We have covered the basic introduction and necessary items needed to rig the Tidal Drop Shot Rig. Now we are ready to rig our Tidal River Drop Shot Rig, with easy step by step instructions.
Step#1: Tie a Palomar Knot to your 2/0 wide gap worm hook. It is very important that you hold the hook with the point facing the line as you feed the line thru the hook eye. Be sure to leave about 1 ½ to 2 foot of tag line past the Palomar Knot.

Step#2: Hold your 2/0 wide gap worm hook parallel with the point up, pass the loose tag end of your line thru the hook eye from north/top to south/downward and pull tight. Very quickly you can check to see if you have done this step correctly by holding the line horizontally one hand above the hook and one hand below the hook when you pull on the line putting tension on it the hook should stand out parallel to the line. With the Hook Point Up.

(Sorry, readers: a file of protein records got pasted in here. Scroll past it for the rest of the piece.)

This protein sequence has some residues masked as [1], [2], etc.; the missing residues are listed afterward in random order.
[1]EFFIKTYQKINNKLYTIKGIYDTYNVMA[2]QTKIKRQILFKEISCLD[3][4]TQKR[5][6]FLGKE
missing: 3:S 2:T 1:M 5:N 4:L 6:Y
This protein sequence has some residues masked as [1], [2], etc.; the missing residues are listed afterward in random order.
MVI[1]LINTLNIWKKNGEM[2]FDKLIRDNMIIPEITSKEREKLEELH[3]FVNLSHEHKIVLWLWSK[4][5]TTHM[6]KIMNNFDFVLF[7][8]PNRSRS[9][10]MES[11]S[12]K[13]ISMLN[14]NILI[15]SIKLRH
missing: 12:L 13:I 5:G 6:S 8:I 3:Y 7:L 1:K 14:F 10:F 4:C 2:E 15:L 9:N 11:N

This step must be done correctly or your bait presentation will be ineffective and your hook set will not work. The bass will have fun playing with you.

Step#3: Attach Drop Shot sinker with 6 to 12 inches of Tag Line as explained earlier.

Step#4: Attach bait to 2/0 wide gap worm hook rigged Texas style using Pro’s Soft Bait Glue and Carolina Lunker Sauce as explained earlier.

Step#5: You are ready to fish, hold onto your rod and catch the big one, your friends will be jealous!